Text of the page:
And the Lord came, and stood, and called as at other times, Samuel, Samuel. Then Samuel answered, Speak: for thy servant heareth.
And the Lord said to Samuel, Behold, I will do a thing in Israel, at which both the ears of every one that heareth it shall tingle. In that day I will perform against Eli all things which I have spoken concerning his house: when I begin,
I will also make an end. For I have told him that I will judge his house for ever for the iniquity which he knoweth; because his sons made themselves vile, and he restrained them not.
And therefore I have sworn unto the house of Eli, that the iniquity of Eli’s house shall not be purged with sacrifice nor offering for ever.
And Samuel lay until the morning, and opened the doors of the house of the Lord. And Samuel feared to shew Eli the vision.”
Samuel heard the voice calling him a third time, and so he ran back to Eli. By this time Eli realised it was God talking to Samuel. So he told him what to do when God called the next time. He was to lay back on his bed and when God spoke, he was to answer “I am listening.”
We now have another very interesting fact; “the Lord came, and stood, and called...” God was actually there in the room with Samuel! We may logically deduce from this, that it was God in the form of the Christ. At times similar events occurred to others when an angel brought God’s message, but the structure of the text does not appear to lend itself to this interpretation. Christ was with Samuel, and called to him by name... this is the way God calls us all – by name. The meaning behind election is that of one called out by name, with a very loud voice. In this text we find Jesus calling Samuel audibly and clearly.
As Samuel listened, wide-eyed, God spoke and gave him news that would have a deadly meaning for Eli and his family. It would ‘tickle’ the ears of everyone in Israel! That is, they would be amazed and fearful at the news. God would do something to Eli and his family that, once begun, would not be put off. God’s prophecy is always brought to pass. God had already spoken to Eli about the behaviour of his sons. He also told him of the consequences of not complying. Now, because Eli had not done anything about the situation, God would act.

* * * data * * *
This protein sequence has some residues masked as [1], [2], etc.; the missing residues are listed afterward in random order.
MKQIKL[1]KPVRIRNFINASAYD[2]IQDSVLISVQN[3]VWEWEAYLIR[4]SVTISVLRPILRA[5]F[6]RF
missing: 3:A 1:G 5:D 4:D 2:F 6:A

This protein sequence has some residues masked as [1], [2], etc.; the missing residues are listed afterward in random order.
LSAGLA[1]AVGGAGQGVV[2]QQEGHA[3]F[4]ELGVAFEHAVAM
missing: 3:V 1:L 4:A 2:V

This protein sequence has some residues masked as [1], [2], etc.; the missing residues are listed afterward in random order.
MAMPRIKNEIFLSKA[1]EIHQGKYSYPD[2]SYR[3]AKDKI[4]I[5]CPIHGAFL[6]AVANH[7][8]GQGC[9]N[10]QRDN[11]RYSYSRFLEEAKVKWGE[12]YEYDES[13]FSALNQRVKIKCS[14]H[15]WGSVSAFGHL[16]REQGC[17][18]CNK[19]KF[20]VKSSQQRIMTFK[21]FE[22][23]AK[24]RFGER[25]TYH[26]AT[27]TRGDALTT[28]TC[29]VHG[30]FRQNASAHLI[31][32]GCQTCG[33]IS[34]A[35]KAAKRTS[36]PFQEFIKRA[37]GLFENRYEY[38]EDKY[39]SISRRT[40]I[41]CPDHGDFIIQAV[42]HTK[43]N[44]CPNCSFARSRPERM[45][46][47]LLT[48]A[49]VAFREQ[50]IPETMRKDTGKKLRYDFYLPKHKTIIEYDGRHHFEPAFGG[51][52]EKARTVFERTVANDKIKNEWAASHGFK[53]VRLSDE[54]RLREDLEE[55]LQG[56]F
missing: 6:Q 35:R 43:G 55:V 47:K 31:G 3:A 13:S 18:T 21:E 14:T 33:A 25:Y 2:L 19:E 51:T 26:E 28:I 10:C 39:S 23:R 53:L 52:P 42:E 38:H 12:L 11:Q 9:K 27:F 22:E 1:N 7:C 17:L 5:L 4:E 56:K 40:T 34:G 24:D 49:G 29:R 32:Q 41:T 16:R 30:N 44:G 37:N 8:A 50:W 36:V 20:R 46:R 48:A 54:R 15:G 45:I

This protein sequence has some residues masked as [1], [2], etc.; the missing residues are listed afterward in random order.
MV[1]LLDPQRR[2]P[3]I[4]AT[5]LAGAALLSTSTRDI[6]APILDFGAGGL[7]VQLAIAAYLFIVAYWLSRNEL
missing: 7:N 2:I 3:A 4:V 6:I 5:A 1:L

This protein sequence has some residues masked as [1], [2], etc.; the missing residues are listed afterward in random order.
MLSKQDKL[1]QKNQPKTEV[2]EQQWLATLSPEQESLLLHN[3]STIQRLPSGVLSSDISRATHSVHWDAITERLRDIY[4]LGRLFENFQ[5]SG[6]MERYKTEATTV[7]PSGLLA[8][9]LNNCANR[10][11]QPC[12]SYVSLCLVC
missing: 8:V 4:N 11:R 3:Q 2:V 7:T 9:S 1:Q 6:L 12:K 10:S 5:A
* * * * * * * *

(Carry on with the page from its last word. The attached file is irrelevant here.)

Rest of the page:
Many Christians will not use the word ‘vile’ when speaking of the sins of men, yet here God uses the word Himself to describe them and their activities. They had ‘made themselves vile’, or despicable and cursed, to be treated with contempt. Eli was now to suffer God’s wrath for his ineptitude.
God went on to say that because of Eli’s inability and the sins of his sons, they could no longer excuse themselves or make things alright by offering sacrifices. God would no longer accept such offerings. This is a warning to all Christians, too! Time and again we sin and expect God to forgive us. But, God will not listen when we sin repeatedly only to repent superficially, knowing we will sin yet again without real remorse. When this happens, God will suddenly remove His blessings from our life, and this will remain an active punishment until the day we die. There comes a time, then, when our many prayers will not suffice and God will not accept them. He will simply remove His blessings or active presence. This, to me, is the worst possible judgement anyone can have in this lifetime.
God then left the room and Samuel ‘lay until the morning’. Do you think he went back to sleep after that? I do not think so! Not only did God Himself visit him in his own room, but He spoke to him. And, the message God gave was devastating and awesome. No, Samuel could not have gone back to sleep! He lay there until dawn, then he busied himself by opening the doors of the Temple, shaking within because of the terrible news he had to give to Eli. As far as he could, he tried to avoid talking to Eli!
“Then Eli called Samuel, and said, Samuel, my son. And he answered, Here am I.